Machine Safety
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Machine Safety: Functional safety and the steps to be compliant in the U.S.

Who has the steps identified for anyone considering moving their machine safety compliance to functional safety for their organization? Let’s assume for this discussion that functional safety means being compliant with EN ISO 13849-1.

April 17, 2012


Who has the steps identified for anyone considering moving their machine safety compliance to functional safety for their organization? Let’s assume for this discussion that functional safety means being compliant with EN ISO 13849-1.

To stay on target consider updates to your safety culture and your machine guarding solutions practice.In my opinion, having been exposed to various sources of training materials, the steps usually recommended for engineers designing machine control systems are generally as follows:

1.) Specify the safety functions

2.) Specify the required Performance Level(s) (PLr) (goal)

3.) Technically design the safety circuit(s) to achieve the safety function(s)

4.) Determine the specification of the Performance Level(s) & their quantitative value

5.) Verify

6.) Validate

7.) Document

There may be variations to the above and we’d certainly like to hear from you and your ideas. However, does this really answer the question?

If you’re the CEO, owner, or plant manager these steps don’t even come close. Nothing here addresses the business case, the cost benefit analysis, the existence of a possible mandate, the impact on employee injuries, or how to maintain compliance with existing machines while adopting and evolving over time to the new functional safety approach. For example, might a plant manager want his supplier of choice to provide a simple 5 X 7 card reflecting a comparison of PL to Cat certified components? This would obviously be needed in order to replace a Cat component with a PL component in an existing safety circuit. Certainly EN ISO 13849-1 takes this into consideration – doesn’t it?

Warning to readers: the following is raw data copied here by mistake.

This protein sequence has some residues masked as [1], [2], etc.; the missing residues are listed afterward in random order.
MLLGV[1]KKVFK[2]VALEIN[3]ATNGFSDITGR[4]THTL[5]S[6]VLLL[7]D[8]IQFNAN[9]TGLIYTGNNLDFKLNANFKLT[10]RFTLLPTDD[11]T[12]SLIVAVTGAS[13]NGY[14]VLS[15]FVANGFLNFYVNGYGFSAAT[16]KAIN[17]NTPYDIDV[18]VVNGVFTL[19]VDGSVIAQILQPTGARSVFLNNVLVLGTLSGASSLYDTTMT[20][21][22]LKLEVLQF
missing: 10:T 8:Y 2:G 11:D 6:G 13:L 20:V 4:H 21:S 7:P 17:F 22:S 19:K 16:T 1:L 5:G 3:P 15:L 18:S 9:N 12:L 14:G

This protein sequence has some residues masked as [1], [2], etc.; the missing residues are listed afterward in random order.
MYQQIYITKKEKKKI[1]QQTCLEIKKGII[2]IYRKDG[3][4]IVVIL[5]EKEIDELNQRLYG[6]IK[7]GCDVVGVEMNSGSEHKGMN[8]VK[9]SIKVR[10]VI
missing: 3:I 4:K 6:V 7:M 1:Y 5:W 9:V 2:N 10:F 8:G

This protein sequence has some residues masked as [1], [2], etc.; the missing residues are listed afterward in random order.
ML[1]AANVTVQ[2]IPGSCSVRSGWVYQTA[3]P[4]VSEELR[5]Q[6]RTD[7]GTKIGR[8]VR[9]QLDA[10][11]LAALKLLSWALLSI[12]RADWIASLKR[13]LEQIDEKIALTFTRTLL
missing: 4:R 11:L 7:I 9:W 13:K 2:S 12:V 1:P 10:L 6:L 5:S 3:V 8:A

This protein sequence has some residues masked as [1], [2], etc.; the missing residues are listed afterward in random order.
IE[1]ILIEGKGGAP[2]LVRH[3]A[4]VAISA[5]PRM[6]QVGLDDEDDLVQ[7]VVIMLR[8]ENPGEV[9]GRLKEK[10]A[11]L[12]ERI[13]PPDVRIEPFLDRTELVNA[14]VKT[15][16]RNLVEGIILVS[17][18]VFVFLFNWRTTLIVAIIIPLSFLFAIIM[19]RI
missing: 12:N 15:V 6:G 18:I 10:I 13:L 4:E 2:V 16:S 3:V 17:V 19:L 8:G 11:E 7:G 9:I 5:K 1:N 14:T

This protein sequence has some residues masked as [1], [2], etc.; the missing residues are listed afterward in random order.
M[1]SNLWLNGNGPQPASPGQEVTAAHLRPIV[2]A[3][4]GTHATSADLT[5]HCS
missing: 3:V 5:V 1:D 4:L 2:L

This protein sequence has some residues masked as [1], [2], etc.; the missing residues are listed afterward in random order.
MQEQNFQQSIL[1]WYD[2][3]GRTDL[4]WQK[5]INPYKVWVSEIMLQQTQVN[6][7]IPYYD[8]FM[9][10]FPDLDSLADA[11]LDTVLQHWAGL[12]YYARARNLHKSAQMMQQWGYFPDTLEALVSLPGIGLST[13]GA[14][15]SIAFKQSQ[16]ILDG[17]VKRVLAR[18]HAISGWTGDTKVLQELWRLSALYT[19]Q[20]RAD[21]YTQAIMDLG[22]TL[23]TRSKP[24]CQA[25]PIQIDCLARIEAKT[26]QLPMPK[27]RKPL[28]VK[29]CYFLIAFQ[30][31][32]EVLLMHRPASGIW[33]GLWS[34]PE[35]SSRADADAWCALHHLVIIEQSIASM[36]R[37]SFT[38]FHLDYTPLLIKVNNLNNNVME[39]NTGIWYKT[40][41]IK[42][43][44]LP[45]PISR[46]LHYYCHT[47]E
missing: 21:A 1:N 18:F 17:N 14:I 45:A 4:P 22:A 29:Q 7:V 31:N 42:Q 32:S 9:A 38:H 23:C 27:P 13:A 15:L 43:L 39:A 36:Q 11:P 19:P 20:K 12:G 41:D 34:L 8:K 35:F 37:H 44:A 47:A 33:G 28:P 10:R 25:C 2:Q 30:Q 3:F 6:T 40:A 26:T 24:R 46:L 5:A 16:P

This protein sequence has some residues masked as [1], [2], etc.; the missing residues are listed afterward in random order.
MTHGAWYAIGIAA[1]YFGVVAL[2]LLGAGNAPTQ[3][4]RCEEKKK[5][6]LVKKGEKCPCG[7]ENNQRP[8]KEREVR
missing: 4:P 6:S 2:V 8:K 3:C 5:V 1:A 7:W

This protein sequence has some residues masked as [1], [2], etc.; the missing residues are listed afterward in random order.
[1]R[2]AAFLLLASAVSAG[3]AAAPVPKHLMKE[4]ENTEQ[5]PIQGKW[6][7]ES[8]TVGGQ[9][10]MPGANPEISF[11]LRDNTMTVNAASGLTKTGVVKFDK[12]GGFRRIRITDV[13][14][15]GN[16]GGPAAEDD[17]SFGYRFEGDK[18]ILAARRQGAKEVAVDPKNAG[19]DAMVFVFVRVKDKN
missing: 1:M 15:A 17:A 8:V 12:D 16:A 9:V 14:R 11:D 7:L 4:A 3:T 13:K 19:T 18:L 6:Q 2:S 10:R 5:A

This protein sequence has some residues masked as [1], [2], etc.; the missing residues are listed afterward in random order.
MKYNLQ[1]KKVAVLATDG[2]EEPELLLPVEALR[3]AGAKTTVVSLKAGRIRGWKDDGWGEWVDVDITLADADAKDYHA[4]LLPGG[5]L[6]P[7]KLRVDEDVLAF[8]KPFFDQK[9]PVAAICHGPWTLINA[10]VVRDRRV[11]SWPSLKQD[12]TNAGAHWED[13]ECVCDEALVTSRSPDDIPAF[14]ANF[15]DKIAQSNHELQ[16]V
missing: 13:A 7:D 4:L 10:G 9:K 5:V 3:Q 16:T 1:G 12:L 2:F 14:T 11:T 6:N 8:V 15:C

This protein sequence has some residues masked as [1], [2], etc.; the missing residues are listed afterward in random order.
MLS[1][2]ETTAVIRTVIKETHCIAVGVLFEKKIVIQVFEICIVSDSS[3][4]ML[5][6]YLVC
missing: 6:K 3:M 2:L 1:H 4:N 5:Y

Well, OK, maybe not. So, let’s look at our domestic application safety standards. Does anybody know of a domestic machine safety standard that addresses this issue? Will all suppliers (domestic and international) continue certifying safety components to Cat while adding PL? If so, maybe the 5 X 7 comparison card will not be required?

Has anybody seen a complete list of business steps for moving to and adopting functional safety for machine safety compliance? Is this an issue?

Your comments or suggestion are always welcome so please let us know your thoughts. Submit your ideas, experiences, and challenges on this subject in the comments section below. Click on the following text if you don't see a comments box, then scroll down: Machine Safety: functional safety and the steps to be compliant in the US.

Related articles:

Updating Minds About Machine Safety

Integrated Safety Systems: Ensuring Safety and Operational Productivity, Aberdeen Group

Machine Safety – the myths of safety cultures.

Contact: www.jbtitus.com for “Solutions for Machine Safety”.



For more than 30 years, J.B. Titus has advised a wide range of clients on machine functional safety solutions, including Johnson & Johnson, Siemens, General Motors, Disney, Rockwell Automation, Bridgestone Firestone, and Samsung Heavy Industries. He holds a Bachelor of Business Administration degree from Oklahoma University in industrial management and an MBA from Case Western Reserve University in marketing and finance. He is a professional member of the American Society of Safety Engineers and is OSHA-certified in machine guarding. Titus is also TUV-certified as a Functional Safety Expert and serves on several American National Standards Institute, National Fire Protection Association, and National Electrical Manufacturers Association national safety and health standards committees. Reach him at jb(at)jbtitus.com and via www.jbtitus.com.